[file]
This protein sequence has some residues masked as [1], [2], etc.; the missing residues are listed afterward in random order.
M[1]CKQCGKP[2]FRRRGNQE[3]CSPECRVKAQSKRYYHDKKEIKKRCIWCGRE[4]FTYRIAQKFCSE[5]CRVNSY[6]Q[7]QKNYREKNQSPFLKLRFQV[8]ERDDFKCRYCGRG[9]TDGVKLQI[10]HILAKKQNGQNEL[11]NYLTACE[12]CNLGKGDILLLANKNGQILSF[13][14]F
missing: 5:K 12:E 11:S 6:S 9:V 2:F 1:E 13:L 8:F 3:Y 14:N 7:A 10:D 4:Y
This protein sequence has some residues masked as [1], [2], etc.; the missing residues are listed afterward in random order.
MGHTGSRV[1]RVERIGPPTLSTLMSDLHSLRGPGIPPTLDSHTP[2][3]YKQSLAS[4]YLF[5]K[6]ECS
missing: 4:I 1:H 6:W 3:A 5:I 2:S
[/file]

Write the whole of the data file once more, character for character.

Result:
This protein sequence has some residues masked as [1], [2], etc.; the missing residues are listed afterward in random order.
M[1]CKQCGKP[2]FRRRGNQE[3]CSPECRVKAQSKRYYHDKKEIKKRCIWCGRE[4]FTYRIAQKFCSE[5]CRVNSY[6]Q[7]QKNYREKNQSPFLKLRFQV[8]ERDDFKCRYCGRG[9]TDGVKLQI[10]HILAKKQNGQNEL[11]NYLTACE[12]CNLGKGDILLLANKNGQILSF[13][14]F
missing: 5:K 12:E 11:S 6:S 9:V 2:F 1:E 13:L 8:F 3:Y 14:N 7:A 10:D 4:Y
This protein sequence has some residues masked as [1], [2], etc.; the missing residues are listed afterward in random order.
MGHTGSRV[1]RVERIGPPTLSTLMSDLHSLRGPGIPPTLDSHTP[2][3]YKQSLAS[4]YLF[5]K[6]ECS
missing: 4:I 1:H 6:W 3:A 5:I 2:S